• This is also called the 'Trophic structure' of an ecosystem, wherein each animal population forms the various trophic levels.
      • The producers (green plants) always form the first trophic level. Herbivores, which feed on producers, are at the second trophic level followed by secondary consumers, tertiary consumers and so on.
      • Trophic structure of an ecosystem can be described in terms of its total amount of nutrients or the amount of living material.
        Trophic structure of ecosystem
      • The amount of nutrients in the soil at any given time is referred as 'standing state' whereas the amount of living material is referred as 'standing crop'.
    4. Functions of an Ecosystem: The main functions of an ecosystem are :

      Energy flow :

      • From sun to producers
      • Producers to consumers
      • Consumers to decomposers
Functions of an Ecosystem

Energy flow in an ecosystem is a key function of an ecosystem. It determines the following two laws of Thermodynamics:

(A) First law : It states, that energy can neither be created nor destroyed, but can be transferred from one form to other.

(B) Second law : It states, that every energy change involves the degradation or dissipation of energy, from concentrated to the dispersed form due to metabolic functions, so that only a small part of energy is stored in the biomass.

Productivity: Ecosystem helps to maintain the productivity, of the system. The rate of organic matter or biomass production is called as productivity. The study of biomass production in the ecosystem is called as production ecology.

Nutrient cycles: All living organisms get matter from the biosphere component i.e. lithosphere, hydrosphere and atmosphere. Essential elements or inorganic substances are provided by earth and are required by organisms for their body building and metabolism, they are known as biogeochemical or biogenetic nutrients.

Development and stabilization: This function is necessary for the development and giving stability to various life forms, by undergoing certain modifications.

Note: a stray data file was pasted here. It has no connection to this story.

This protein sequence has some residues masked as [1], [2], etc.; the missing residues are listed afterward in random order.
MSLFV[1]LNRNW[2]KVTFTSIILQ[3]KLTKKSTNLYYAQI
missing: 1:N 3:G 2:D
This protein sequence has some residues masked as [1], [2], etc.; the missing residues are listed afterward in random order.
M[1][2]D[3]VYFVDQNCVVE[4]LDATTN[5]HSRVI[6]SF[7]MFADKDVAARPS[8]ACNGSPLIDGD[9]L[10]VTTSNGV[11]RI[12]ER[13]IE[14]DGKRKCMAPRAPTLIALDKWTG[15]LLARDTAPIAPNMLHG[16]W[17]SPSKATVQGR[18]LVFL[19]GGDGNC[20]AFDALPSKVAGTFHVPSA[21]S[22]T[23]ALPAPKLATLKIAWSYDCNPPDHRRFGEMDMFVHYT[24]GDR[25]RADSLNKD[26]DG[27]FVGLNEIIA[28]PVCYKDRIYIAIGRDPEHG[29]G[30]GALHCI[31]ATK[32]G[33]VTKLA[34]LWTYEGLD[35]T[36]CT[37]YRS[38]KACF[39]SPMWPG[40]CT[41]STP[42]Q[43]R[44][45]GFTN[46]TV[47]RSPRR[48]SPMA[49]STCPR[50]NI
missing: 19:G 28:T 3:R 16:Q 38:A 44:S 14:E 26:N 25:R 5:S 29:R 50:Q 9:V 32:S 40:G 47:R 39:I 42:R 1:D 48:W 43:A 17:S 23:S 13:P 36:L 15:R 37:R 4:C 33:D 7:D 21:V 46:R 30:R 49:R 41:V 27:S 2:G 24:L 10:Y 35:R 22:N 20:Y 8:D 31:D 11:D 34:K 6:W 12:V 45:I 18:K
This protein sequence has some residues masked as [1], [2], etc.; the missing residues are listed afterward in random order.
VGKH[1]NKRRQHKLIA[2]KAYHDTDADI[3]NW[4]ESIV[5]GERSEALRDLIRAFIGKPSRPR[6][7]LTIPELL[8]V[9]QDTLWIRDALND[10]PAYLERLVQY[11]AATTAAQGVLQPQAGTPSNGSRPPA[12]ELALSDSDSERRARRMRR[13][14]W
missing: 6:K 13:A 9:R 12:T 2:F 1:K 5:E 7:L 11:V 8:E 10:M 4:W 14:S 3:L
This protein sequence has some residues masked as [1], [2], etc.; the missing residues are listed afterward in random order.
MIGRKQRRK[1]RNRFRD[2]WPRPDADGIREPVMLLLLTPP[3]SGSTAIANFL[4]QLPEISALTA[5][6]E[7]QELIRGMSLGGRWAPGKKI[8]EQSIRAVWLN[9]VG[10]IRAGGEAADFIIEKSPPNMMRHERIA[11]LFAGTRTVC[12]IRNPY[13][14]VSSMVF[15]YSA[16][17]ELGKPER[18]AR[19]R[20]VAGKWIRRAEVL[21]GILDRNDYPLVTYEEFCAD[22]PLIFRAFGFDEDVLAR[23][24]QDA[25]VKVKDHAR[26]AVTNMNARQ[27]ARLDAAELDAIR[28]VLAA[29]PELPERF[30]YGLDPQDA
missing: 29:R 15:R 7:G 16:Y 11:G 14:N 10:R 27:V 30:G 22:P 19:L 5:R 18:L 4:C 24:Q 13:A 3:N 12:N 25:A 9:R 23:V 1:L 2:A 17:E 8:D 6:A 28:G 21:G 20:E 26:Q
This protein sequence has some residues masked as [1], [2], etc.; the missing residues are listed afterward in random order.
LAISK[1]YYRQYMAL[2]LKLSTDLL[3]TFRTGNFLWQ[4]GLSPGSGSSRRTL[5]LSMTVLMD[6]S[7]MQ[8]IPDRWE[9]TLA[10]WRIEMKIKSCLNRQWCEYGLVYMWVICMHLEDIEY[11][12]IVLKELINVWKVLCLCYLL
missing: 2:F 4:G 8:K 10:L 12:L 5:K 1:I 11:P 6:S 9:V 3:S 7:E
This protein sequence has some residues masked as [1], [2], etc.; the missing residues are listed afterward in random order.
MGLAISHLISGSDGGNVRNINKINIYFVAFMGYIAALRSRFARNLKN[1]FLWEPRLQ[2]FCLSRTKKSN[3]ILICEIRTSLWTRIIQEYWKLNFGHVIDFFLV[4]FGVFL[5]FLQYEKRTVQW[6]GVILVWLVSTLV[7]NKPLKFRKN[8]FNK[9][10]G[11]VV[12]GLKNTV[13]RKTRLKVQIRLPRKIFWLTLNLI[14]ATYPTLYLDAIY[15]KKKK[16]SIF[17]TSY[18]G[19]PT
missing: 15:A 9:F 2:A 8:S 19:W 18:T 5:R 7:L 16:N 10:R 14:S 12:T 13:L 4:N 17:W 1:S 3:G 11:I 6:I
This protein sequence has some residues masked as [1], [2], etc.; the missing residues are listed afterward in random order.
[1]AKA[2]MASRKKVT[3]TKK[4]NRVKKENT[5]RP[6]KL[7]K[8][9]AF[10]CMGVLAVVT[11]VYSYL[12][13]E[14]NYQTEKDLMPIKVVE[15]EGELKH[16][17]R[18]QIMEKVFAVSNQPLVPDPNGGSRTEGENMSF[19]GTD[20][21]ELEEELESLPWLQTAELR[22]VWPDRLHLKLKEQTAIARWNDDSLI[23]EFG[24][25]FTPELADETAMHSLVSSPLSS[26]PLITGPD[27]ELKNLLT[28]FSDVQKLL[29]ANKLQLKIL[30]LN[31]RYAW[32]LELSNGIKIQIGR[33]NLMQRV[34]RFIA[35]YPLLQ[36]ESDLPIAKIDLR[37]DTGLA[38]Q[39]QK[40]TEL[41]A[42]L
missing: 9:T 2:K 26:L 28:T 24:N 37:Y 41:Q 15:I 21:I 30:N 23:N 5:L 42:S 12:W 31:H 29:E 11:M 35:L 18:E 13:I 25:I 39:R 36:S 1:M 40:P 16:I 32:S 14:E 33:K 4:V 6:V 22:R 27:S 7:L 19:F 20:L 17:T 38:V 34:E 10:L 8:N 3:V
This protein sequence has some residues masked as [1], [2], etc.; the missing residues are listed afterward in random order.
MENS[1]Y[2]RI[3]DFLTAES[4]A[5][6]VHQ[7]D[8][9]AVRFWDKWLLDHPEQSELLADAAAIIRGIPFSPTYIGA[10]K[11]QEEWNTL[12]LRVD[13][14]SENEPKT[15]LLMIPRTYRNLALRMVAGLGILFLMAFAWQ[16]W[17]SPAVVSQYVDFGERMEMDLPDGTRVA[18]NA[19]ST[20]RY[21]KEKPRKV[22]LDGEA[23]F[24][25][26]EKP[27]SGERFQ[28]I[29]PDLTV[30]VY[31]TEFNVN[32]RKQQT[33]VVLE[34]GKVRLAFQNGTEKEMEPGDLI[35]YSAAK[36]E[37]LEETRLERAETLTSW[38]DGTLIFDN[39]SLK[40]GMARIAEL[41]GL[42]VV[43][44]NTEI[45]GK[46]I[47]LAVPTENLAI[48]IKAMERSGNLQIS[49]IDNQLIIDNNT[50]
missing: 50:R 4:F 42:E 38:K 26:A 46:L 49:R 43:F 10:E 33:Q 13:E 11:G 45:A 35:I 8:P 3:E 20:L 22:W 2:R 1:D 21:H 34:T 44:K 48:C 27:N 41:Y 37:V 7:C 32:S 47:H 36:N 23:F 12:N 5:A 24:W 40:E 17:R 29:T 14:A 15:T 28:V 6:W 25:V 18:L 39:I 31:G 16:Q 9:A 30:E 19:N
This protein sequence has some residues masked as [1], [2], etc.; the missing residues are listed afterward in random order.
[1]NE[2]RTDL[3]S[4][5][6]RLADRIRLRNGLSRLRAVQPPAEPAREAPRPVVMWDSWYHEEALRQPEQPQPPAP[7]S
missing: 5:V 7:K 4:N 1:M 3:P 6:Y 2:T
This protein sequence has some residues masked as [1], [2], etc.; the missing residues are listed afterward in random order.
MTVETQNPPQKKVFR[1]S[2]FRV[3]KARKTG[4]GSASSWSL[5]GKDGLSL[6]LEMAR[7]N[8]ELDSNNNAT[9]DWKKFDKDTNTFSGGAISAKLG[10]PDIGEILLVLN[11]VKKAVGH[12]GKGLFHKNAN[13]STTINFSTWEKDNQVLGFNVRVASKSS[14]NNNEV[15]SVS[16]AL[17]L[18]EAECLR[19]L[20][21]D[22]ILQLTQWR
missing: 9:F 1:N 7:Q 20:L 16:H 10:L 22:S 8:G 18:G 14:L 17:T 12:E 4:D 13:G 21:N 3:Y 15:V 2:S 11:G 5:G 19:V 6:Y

Mineral cycling (Biogeochemical cycles) : The chemical elements composing the abiotic components are circulated in an ecosystem starting from nutrient pool (soil) to producers, producers to consumers, consumers to decomposers and then back to the nutrient pool.

Food Chain

The chain of organisms which involves the transfer of energy from one trophic level to the next trophic level is called a food chain.

    • The flow of food or energy in an ecosystem is called a food chain. Those organisms which join with the food chain are termed as Trophic levels.
    • Usually, there are four trophic levels present in the ecosystem because the level of energy decreases during the flow of energy from one trophic level to another trophic level.
  1. First trophic level [T1] - Producers
  2. Second trophic level [T2] - Primary consumers
  3. Third trophic level [T3] - Secondary consumers
  4. Fourth trophic level [T4] - Top consumers

The flow of energy occurs in an ecosystem from the first trophic level to the fourth trophic level in the food chain, There are five trophic levels also found in a highly complex ecosystem in which tertiary consumers are present in between the secondary consumers and top consumers, then fifth trophic level (T5) formed by the top consumers.

Food Chain Examples

A food chain represents a single directional transfer of energy. For example:

Food Chain Examples

Food Chain in a forest

In this food chain, the grass is the producer organism that uses sunlight energy to prepare food like carbohydrates by the process of photosynthesis. This grass is then consumed by a herbivore like deer, and the deer is consumed by a carnivore like lion.

Food Chain in a forest

Food chain in grassland

In this food chain, grass is the producer. The insects (herbivores) are the primary consumer, the frog (small carnivore) and snakes are the secondary consumers whereas the bird (top carnivore or large carnivore) is the tertiary consumer.

Food chain in grassland

Grass → Insects → Frog → Snake → Birds

Food chain in a water

The food chain operates in the aquatic ecosystem (water ecosystem) like a pond, lake, or sea (ocean).

Food chain in a water

In this aquatic food chain, Phytoplankton algal is the producer. The Zooplankton is the primary consumer, small fish is the secondary consumer. And bigger fish is the tertiary consumer.

Types of Food Chain

There are three types of food chains which are found in nature.

    • Predator food chain
    • Parasitic food chain
    • Saprophytic food chain

Predator food chain extends from producers through herbivores to carnivores, parasitic food chain starts from producers but ends with parasites and saprophytic food chain starts with decomposers. Producers are autotrophic organisms which synthesize organic food from simple inorganic raw material through photosynthesis by utilizing solar energy. A part of food synthesized by the producers is used in their body building, while the rest is utilized in providing energy for various life activities.

    • Some common predator food chains are given below:
    • Vegetation → Grasshoppers → Shrew → Hawk
    • Vegetation → Rabbit → Wolf →Tiger
    • Vegetation → Frog → Snake → Peacock